These interactions, she added, are energising and offer motivation to do even better next time. “I’m going to take this pat on the back but it can’t stop there; now I’m going to take it further, because we can’t keep doing the same things year in and year out.” She said she will keep finding ways to make teaching and learning fun, engaging and impactful for her students. “Ultimately, if we do that, then we have succeeded!”  

Doing this has been a challenge since the start of the pandemic, but fortunately, Kallis is not one to shy away from a challenge. “In ICT, 90% of the subjects are practically orientated, so it’s mainly computer-based and programme-based,” she explained. “We needed to find new and interesting ways to get the message and learning across, because lessons aren’t always transferable to virtual meeting platforms.” 

To combat this, Kallis and her colleagues implemented a WhatsApp teaching method, in which students and lecturers could share screen grabs and screen recordings, as well as pre-recorded and live video tutoring sessions. 

Kallis said: “I have always loved solving problems — the bigger the problem, the more the thrill! I think the most rewarding thing is when you’re working with students in a problematic environment like this, and despite the challenges you get through to them and can actually see results. That is marvellous. The ultimate reward is to see students excel — going from not understanding something to seeing them grasp a concept as the ‘lightbulb’ comes on.” 

This passion, coupled with innovative out-of-box thinking, sets Kallis apart as an educator fully prepared for the future of education: “We can’t go back to the old way of teaching — that is something of the past. We need to find new, innovative ways to engage our students and make it interesting for them.” 

To do this, Kallis has been experimenting with gamification to facilitate learning, especially in theory-heavy subjects that students often find quite boring. “To get our students interested and excited we can use, for instance, an escape room setup that they need to solve in order to progress to the next level; but it’s not just fun, it’s a way to learn theory!” 

She believes the disruption of traditional models of education is long overdue. “We need to look at new ways of doing things, and I think Covid-19 came at the right time to shatter the old, stereotypical teaching methods and challenge every single person to step up and find new, better ways of doing things.”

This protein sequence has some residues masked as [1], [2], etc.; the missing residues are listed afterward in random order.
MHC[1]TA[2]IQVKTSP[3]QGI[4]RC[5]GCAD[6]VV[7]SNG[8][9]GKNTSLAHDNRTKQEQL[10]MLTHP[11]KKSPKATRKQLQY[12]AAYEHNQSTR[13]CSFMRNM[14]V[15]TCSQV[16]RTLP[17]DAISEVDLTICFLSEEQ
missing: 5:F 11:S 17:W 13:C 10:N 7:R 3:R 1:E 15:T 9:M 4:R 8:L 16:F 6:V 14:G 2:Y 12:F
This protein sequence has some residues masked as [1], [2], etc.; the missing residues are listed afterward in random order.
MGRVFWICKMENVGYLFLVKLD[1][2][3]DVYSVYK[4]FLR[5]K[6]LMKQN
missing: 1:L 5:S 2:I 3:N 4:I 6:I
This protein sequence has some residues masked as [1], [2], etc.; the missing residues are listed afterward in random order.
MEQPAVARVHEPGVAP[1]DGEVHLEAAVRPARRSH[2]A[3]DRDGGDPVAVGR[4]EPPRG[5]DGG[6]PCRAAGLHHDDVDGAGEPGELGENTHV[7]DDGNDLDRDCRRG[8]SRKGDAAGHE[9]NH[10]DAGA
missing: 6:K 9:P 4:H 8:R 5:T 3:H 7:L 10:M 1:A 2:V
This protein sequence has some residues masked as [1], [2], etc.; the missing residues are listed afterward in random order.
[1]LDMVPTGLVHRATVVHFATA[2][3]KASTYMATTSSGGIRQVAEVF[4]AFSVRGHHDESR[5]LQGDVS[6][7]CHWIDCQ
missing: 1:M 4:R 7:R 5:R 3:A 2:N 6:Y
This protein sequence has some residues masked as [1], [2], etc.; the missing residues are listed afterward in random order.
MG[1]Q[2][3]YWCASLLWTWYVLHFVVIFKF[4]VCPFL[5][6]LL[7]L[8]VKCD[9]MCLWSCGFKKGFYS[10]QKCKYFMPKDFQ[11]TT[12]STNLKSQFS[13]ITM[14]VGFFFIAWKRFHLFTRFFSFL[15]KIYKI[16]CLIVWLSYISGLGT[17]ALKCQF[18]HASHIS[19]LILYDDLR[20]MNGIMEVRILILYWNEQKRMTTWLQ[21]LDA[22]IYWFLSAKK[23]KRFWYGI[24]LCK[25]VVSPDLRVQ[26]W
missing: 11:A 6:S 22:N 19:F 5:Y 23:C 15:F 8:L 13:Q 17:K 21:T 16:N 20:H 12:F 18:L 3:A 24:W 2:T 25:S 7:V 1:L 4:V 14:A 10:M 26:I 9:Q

TUT: Recognising and empowering women in research and science

As Assistant Dean of Research for the Tshwane University of Technology (TUT) Faculty of Science, Professor Yvonne Paul believes that her interest in and passion for health and science is what sets her apart from the rest. Paul was the recipient of the prestigious Woman Researcher of the Year for her faculty at the 2019/2020 TUT Academic Excellence Awards. 

Dr Vathiswa Papu-Zamxaka with Professor Yvonne Paul, best Woman Researcher

She said her passion was sparked more than three decades ago when she was diagnosed with Type 1 diabetes as a child. “Being involved in sports and exercise helped me control my own diabetes, and that got me intrigued,” she said. “Now I’m a registered biokineticist and work mainly in community settings, with diabetes and other health conditions: that is my passion!”  

With this background in Health Science and given the global Covid-19 pandemic that impacts on every aspect of life, Paul said research in health and wellness is more important than ever before. “It was very important for me to see how we can uplift or assist the general population to lead a healthy lifestyle during the Covid-19 period, while cooped up and locked down behind closed doors,” she explained. This entailed encouraging good nutrition, exercise from home and other wellness practices, while also looking at primary and preventative health measures. 

The awards, she said, work on a numbering system. “They look at the woman who has written or submitted the most output, whether in publications or in books, and the person with the highest score receives recognition for that.” 

She said awards like the one she received are important when it comes to celebrating women in research: “As women, I think we are faced with different challenges than our male counterparts, and we wear different hats. Most of us are primary caregivers, and when we go home we also step into the role of wife and mother, while still aspiring to a successful career. I think that in itself is quite a lot to deal with and digest, and for a woman to aspire to and excel in any career is already an accolade. Watching women receive these awards tonight will inspire other women to excel and shine.”  

She said that TUT emphasises the empowerment of women, not only to excel academically, but also in teaching, research and innovation. When women are not given a place at the table, society as a whole loses. 

Research is key to a better Africa – and world

“It was an interesting and humbling experience for me, because I came here expecting one award, but ended up going home with three!” said Professor Ricky Munyaradzi Mukonza, an associate professor in the Faculty of Humanities’ Department of Public Management, based at the Tshwane University of Technology (TUT) Polokwane campus. Mukonza walked away with the Faculty of Humanities Senior Researcher of the Year award, as well as institutional awards for Researcher in Training of the Year and the Research Capacity Builder of the Year.  

Professor Lourens van Staden with Professor Ricky Mukonza, who won the Emerging Researcher of the Year (Male) and Researcher Capacity Builder of the Year awards

Mukonza believes that his passion sets him and his work apart. “The awards I received aren’t for teaching and learning; rather they are for my engagement in research,” he said. “I have been publishing in accredited journals — in the period under review I published close to 10 journal articles — authored and co-authored with my students.” 

The award that honours the work he has done institutionally in terms of capacity building, however, is the one that excited him most. “In the period under review I had two doctoral graduates and 14 master’s graduates,” he says. “But over and above that, I was able to initiate a campus-wide research forum that drives research at a localised level, and that is something quite innovative that has not been done before.”